“Individuals with HIV-1 RNA ≥400 copies per milliliter at either week 48 (n = 77) or 96 (n = 130) were excluded from analyses for the respective time points.” Three (<1%) univariate outliers in CD4 cell count change at week 48 were identified with STATA using the minimum volume ellipsoid method described by Hadi23 and removed from analyses of week 48 endpoints. Seven (1.3%) participants lacked 96-week CD4 count data and were removed only from week 96 analyses. For the purposes of genetic data quality control (QC) and subsequent analysis, study participants were stratified by race/ethnicity into self-identified non-Hispanic white, non-Hispanic black, and Hispanic groups to prevent potential confounding. Self-described Asian (n = 11) and Native American participants (n = 2) were excluded due to small sample size. We excluded mitochondrial DNA SNPs with minor allele frequency <1% in the stratified racial subpopulation or genotyping completion rate <95%. We excluded samples with genotyping completion rate <90% (n = 4). Genetic quality control was performed with the Whole-genome Association Study Pipeline (WASP) tool (https://chgr.mc.vanderbilt.edu/plato) inside of the Platform for the Analysis, Translation and Organization of large-scale data.24

Statistical Analysis

For analyses of binary endpoints in this study, a nested case–cohort design was utilized by adjusting for age.25 The primary outcome was the proportion of subjects with an increase of ≥100 CD4 cells per cubic millimeter at week 48. Secondary outcomes included increase of ≥100 CD4 cells per cubic millimeter at week 96, increase of ≥50 CD4 cells per cubic millimeter at weeks 48 and 96, increase of ≥200 CD4 cells per cubic millimeter at weeks 48 and 96, and comparison of those participants with an increase of ≥200 CD4 cells per cubic millimeter against participants with an increase of <50 CD4 cells per cubic millimeter at weeks 48 and 96. CD4 count change was also analyzed as a continuous endpoint.

Analyses of the effect of SNPs on CD4 cell count changes utilized the PLINK tool26 (http://pngu.mgh.harvard.edu/∼purcell/plink/index.shtml) to perform logistic and linear regression. Race-stratified regression analyses were performed, adjusting for clinical covariates previously found to be significantly associated with CD4 cell recovery in ACTG 384,16 including age, baseline viral load, baseline CD4 cell count, and baseline ratio of naive-to-memory CD4 cell count. In the primary analysis of ACTG 384, cART regimen was not found to be a significant predictor of CD4 cell recovery after ART initiation and thus was not adjusted for during analysis.15 Haplogroup analysis was performed in STATA (StataCorp 2007. Stata Statistical Software: Release 10. College Station, TX: StataCorp LP). Statistical association between haplogroup status and CD4 count change from baseline was analyzed in a race-stratified design using a single indicator variable for each haplogroup. With this design, likelihood of CD4 count increase from baseline ≥100 cells per cubic millimeter at 48 weeks of follow-up within each haplogroup was compared with the likelihood of ≥100 cells per cubic millimeter increase within all other haplogroups. Haplogroup analyses adjusted for the same covariates used in tests of association with individual mtDNA variants.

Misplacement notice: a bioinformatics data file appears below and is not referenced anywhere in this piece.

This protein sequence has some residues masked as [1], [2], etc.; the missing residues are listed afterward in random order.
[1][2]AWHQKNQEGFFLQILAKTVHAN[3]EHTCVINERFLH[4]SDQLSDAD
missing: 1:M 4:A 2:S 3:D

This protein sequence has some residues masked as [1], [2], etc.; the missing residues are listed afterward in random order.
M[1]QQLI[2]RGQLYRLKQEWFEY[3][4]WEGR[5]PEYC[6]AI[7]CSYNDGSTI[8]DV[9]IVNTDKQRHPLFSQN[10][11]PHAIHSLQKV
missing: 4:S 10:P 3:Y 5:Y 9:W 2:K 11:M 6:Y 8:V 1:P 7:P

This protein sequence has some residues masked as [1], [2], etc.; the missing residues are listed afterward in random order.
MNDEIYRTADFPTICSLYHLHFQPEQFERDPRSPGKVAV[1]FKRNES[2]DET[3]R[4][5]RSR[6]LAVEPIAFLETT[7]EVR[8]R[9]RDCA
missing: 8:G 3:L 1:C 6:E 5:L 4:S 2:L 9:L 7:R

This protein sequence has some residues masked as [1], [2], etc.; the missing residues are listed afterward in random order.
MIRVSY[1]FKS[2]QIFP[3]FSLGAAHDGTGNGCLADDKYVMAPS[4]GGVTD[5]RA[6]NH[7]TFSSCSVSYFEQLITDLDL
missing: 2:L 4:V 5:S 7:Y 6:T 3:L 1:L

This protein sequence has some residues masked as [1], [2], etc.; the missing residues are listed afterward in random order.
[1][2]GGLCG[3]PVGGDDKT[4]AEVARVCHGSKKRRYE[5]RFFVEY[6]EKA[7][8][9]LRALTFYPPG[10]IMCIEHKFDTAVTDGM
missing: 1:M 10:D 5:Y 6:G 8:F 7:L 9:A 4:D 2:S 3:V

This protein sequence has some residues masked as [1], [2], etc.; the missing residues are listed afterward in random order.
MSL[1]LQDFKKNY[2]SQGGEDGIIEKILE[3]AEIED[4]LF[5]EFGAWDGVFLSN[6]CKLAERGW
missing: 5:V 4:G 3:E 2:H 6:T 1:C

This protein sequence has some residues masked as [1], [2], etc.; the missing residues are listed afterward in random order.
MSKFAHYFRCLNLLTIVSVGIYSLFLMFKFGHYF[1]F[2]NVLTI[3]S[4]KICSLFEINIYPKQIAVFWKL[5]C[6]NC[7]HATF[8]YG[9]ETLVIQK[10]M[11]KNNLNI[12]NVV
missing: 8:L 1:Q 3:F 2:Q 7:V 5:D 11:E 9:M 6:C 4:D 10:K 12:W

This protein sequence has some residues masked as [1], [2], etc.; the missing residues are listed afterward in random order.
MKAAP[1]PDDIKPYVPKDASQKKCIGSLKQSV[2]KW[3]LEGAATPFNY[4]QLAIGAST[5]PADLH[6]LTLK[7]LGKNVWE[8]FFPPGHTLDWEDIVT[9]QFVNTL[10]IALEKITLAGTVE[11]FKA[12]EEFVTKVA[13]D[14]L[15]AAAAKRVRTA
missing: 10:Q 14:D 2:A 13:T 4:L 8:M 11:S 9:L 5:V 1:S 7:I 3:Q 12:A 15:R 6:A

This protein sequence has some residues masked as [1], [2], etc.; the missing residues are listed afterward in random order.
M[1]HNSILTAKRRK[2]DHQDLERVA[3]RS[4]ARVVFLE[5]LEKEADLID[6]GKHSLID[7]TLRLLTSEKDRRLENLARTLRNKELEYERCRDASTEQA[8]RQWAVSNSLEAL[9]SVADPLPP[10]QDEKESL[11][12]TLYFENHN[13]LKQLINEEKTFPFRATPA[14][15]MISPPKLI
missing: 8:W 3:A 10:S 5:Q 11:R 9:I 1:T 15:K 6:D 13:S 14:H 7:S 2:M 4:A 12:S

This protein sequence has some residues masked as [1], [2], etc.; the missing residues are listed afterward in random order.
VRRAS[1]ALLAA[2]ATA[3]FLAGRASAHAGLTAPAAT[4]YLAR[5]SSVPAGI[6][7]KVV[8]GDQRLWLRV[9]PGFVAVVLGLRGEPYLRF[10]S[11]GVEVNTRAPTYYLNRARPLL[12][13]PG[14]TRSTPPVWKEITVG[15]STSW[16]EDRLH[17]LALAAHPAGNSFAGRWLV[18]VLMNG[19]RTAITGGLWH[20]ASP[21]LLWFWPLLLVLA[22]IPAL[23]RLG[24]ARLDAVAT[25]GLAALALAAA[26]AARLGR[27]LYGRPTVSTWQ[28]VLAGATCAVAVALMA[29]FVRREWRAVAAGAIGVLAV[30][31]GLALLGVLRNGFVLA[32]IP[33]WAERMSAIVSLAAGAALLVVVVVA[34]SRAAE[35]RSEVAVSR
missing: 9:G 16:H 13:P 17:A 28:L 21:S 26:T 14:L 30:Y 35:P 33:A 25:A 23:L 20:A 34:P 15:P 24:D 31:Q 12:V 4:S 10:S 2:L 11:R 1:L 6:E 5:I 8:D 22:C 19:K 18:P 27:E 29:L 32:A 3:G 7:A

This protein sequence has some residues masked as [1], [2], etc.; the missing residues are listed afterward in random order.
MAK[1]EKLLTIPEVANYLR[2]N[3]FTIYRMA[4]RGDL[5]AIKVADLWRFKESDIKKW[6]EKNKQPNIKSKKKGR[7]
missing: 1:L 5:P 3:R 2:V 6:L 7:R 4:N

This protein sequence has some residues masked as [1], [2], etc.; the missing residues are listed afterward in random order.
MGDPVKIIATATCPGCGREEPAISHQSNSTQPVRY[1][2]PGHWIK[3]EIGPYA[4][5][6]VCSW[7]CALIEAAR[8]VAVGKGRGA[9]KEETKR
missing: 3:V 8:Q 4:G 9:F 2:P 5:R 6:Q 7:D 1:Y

A Bonferroni multiple-test correction was used to determine the threshold necessary for tests of association to be considered significant. For mtDNA variant analysis, an average of 200 tests were assumed based on the presence of 213, 151, and 216 polymorphisms in the non-Hispanic black, non-Hispanic white, and Hispanic self-identified race/ethnicity groups, respectively. For haplogroup analysis, a Bonferroni-corrected threshold was calculated using the 23 haplogroups tested for association with the primary outcome (P threshold < 2.2 × 10−3).

Multiple imputation with the mice package27 available in R was used to impute missing values of the naive-memory ratio conditional on CD4 cell count change, baseline viral load, age, and genotype. Imputed values of naive-memory ratio were not used during analysis due to subsequent discovery of nonrandom patterns of missingness within the data, which violate assumptions of mice.

RESULTS

Baseline Demographics

Baseline demographics of study subjects are shown in Table 1. The median age of individuals remaining after QC and exclusion criteria (n = 423) was 36, with 17% being female, 50% self-identifying as non-Hispanic white, 126 (30%) as non-Hispanic black, and 20% as Hispanic. Median baseline CD4 count was 278 cells per cubic millimeter [interquartile range (IQR) 85–434]; log10 HIV-1 copies per milliliter was 5.0 (IQR 4.3–5.5). Baseline naive-to-memory cell ratio was available for 66% of 423 participants, with a median of 0.59 (IQR 0.28–1.00) among these participants. No demographic data differed significantly before and after QC exclusions.